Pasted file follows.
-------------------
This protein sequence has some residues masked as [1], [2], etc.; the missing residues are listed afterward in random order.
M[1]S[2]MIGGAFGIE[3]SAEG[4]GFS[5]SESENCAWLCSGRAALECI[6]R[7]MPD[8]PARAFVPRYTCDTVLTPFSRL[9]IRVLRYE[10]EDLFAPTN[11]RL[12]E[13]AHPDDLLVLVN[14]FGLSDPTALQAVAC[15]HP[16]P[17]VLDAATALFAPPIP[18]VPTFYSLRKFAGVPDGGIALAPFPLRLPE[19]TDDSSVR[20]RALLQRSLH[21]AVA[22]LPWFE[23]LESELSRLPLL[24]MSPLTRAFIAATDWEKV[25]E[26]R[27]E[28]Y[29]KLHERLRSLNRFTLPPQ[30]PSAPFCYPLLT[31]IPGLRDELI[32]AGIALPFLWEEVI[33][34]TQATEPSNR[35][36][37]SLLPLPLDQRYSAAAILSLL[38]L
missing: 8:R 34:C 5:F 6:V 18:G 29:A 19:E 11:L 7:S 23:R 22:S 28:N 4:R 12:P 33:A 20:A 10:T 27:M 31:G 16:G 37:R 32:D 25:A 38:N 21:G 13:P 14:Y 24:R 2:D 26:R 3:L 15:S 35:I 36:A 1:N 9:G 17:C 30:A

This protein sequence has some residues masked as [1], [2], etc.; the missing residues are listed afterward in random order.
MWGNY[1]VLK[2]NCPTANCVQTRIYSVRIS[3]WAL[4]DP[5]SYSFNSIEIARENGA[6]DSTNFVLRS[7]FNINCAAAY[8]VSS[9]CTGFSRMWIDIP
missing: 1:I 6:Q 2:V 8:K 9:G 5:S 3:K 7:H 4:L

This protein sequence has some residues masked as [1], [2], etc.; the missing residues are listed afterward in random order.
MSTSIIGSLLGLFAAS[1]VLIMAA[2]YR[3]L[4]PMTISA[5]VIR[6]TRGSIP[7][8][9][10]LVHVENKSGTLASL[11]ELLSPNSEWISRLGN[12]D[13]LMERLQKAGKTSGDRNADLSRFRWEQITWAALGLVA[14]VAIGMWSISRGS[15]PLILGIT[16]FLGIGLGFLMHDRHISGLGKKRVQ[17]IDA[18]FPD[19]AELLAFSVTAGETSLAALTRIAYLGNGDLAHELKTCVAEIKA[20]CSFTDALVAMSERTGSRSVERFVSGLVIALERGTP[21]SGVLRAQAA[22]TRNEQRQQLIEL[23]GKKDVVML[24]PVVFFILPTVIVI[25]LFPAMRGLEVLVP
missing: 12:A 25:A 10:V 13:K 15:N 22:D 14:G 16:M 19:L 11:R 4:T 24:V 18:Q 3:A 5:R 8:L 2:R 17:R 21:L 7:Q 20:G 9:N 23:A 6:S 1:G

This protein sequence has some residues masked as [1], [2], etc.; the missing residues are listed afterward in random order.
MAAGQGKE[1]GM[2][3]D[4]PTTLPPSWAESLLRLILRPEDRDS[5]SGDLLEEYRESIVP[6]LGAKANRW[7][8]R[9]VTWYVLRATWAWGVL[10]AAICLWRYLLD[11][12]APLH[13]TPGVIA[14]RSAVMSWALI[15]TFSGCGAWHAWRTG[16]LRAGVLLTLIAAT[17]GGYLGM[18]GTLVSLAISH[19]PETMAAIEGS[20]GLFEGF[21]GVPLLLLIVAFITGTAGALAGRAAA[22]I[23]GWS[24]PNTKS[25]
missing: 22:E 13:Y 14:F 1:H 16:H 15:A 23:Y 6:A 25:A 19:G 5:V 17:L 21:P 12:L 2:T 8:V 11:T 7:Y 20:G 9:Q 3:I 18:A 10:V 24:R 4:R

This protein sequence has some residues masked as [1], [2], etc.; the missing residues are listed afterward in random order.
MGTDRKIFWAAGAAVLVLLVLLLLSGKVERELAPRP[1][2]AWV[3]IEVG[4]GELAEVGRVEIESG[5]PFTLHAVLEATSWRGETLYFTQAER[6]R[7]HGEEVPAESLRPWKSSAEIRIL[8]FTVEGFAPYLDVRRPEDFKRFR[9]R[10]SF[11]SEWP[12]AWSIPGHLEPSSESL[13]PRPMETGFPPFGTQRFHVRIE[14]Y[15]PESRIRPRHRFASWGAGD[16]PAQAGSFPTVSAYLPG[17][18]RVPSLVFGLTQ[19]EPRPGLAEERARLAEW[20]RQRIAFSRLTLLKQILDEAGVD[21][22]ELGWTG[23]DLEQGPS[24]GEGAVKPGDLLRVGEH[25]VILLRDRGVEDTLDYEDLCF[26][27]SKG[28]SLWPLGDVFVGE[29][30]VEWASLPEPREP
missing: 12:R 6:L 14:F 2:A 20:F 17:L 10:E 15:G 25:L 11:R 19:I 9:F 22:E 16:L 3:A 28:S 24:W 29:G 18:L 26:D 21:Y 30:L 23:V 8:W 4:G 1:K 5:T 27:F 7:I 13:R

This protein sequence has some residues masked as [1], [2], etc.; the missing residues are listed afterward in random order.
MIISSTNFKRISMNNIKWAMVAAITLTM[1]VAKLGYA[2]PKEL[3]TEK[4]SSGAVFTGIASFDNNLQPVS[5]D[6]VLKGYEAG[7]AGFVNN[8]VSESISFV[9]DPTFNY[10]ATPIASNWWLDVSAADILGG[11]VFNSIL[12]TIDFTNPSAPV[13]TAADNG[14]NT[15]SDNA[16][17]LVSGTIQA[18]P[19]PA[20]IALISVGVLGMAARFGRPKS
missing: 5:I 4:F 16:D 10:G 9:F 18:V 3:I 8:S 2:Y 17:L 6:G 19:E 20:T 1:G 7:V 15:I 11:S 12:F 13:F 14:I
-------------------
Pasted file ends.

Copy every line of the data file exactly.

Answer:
This protein sequence has some residues masked as [1], [2], etc.; the missing residues are listed afterward in random order.
M[1]S[2]MIGGAFGIE[3]SAEG[4]GFS[5]SESENCAWLCSGRAALECI[6]R[7]MPD[8]PARAFVPRYTCDTVLTPFSRL[9]IRVLRYE[10]EDLFAPTN[11]RL[12]E[13]AHPDDLLVLVN[14]FGLSDPTALQAVAC[15]HP[16]P[17]VLDAATALFAPPIP[18]VPTFYSLRKFAGVPDGGIALAPFPLRLPE[19]TDDSSVR[20]RALLQRSLH[21]AVA[22]LPWFE[23]LESELSRLPLL[24]MSPLTRAFIAATDWEKV[25]E[26]R[27]E[28]Y[29]KLHERLRSLNRFTLPPQ[30]PSAPFCYPLLT[31]IPGLRDELI[32]AGIALPFLWEEVI[33][34]TQATEPSNR[35][36][37]SLLPLPLDQRYSAAAILSLL[38]L
missing: 8:R 34:C 5:F 6:V 18:G 29:A 19:E 11:L 7:S 23:R 22:S 28:N 4:R 12:P 33:A 20:A 10:T 27:M 31:G 16:G 37:R 32:D 25:A 38:N 21:G 13:P 14:Y 24:R 2:D 26:R 3:L 15:S 35:I 36:A 1:N 9:G 17:C 30:A

This protein sequence has some residues masked as [1], [2], etc.; the missing residues are listed afterward in random order.
MWGNY[1]VLK[2]NCPTANCVQTRIYSVRIS[3]WAL[4]DP[5]SYSFNSIEIARENGA[6]DSTNFVLRS[7]FNINCAAAY[8]VSS[9]CTGFSRMWIDIP
missing: 1:I 6:Q 2:V 8:K 9:G 5:S 3:K 7:H 4:L

This protein sequence has some residues masked as [1], [2], etc.; the missing residues are listed afterward in random order.
MSTSIIGSLLGLFAAS[1]VLIMAA[2]YR[3]L[4]PMTISA[5]VIR[6]TRGSIP[7][8][9][10]LVHVENKSGTLASL[11]ELLSPNSEWISRLGN[12]D[13]LMERLQKAGKTSGDRNADLSRFRWEQITWAALGLVA[14]VAIGMWSISRGS[15]PLILGIT[16]FLGIGLGFLMHDRHISGLGKKRVQ[17]IDA[18]FPD[19]AELLAFSVTAGETSLAALTRIAYLGNGDLAHELKTCVAEIKA[20]CSFTDALVAMSERTGSRSVERFVSGLVIALERGTP[21]SGVLRAQAA[22]TRNEQRQQLIEL[23]GKKDVVML[24]PVVFFILPTVIVI[25]LFPAMRGLEVLVP
missing: 12:A 25:A 10:V 13:K 15:N 22:D 14:G 16:M 19:L 11:R 4:T 24:V 18:Q 3:A 5:R 8:L 2:R 17:R 21:L 7:Q 20:G 9:N 23:A 6:S 1:G

This protein sequence has some residues masked as [1], [2], etc.; the missing residues are listed afterward in random order.
MAAGQGKE[1]GM[2][3]D[4]PTTLPPSWAESLLRLILRPEDRDS[5]SGDLLEEYRESIVP[6]LGAKANRW[7][8]R[9]VTWYVLRATWAWGVL[10]AAICLWRYLLD[11][12]APLH[13]TPGVIA[14]RSAVMSWALI[15]TFSGCGAWHAWRTG[16]LRAGVLLTLIAAT[17]GGYLGM[18]GTLVSLAISH[19]PETMAAIEGS[20]GLFEGF[21]GVPLLLLIVAFITGTAGALAGRAAA[22]I[23]GWS[24]PNTKS[25]
missing: 22:E 13:Y 14:F 1:H 16:H 15:A 23:Y 6:A 25:A 19:G 5:V 17:L 21:P 12:L 2:T 8:V 11:T 7:Y 20:G 9:Q 3:I 18:A 10:V 24:R 4:R

This protein sequence has some residues masked as [1], [2], etc.; the missing residues are listed afterward in random order.
MGTDRKIFWAAGAAVLVLLVLLLLSGKVERELAPRP[1][2]AWV[3]IEVG[4]GELAEVGRVEIESG[5]PFTLHAVLEATSWRGETLYFTQAER[6]R[7]HGEEVPAESLRPWKSSAEIRIL[8]FTVEGFAPYLDVRRPEDFKRFR[9]R[10]SF[11]SEWP[12]AWSIPGHLEPSSESL[13]PRPMETGFPPFGTQRFHVRIE[14]Y[15]PESRIRPRHRFASWGAGD[16]PAQAGSFPTVSAYLPG[17][18]RVPSLVFGLTQ[19]EPRPGLAEERARLAEW[20]RQRIAFSRLTLLKQILDEAGVD[21][22]ELGWTG[23]DLEQGPS[24]GEGAVKPGDLLRVGEH[25]VILLRDRGVEDTLDYEDLCF[26][27]SKG[28]SLWPLGDVFVGE[29][30]VEWASLPEPREP
missing: 12:R 6:L 14:F 2:A 20:F 17:L 10:E 15:G 25:L 11:R 19:I 9:F 22:E 16:L 3:A 28:S 24:W 29:G 18:L 26:D 21:Y 30:L 23:V 8:W 4:G 1:K 5:T 27:F 7:I 13:R

This protein sequence has some residues masked as [1], [2], etc.; the missing residues are listed afterward in random order.
MIISSTNFKRISMNNIKWAMVAAITLTM[1]VAKLGYA[2]PKEL[3]TEK[4]SSGAVFTGIASFDNNLQPVS[5]D[6]VLKGYEAG[7]AGFVNN[8]VSESISFV[9]DPTFNY[10]ATPIASNWWLDVSAADILGG[11]VFNSIL[12]TIDFTNPSAPV[13]TAADNG[14]NT[15]SDNA[16][17]LVSGTIQA[18]P[19]PA[20]IALISVGVLGMAARFGRPKS
missing: 5:I 4:F 16:D 10:G 9:F 18:V 3:I 8:S 2:Y 17:L 6:G 19:E 20:T 1:G 7:V 15:I 11:S 12:F 13:F 14:I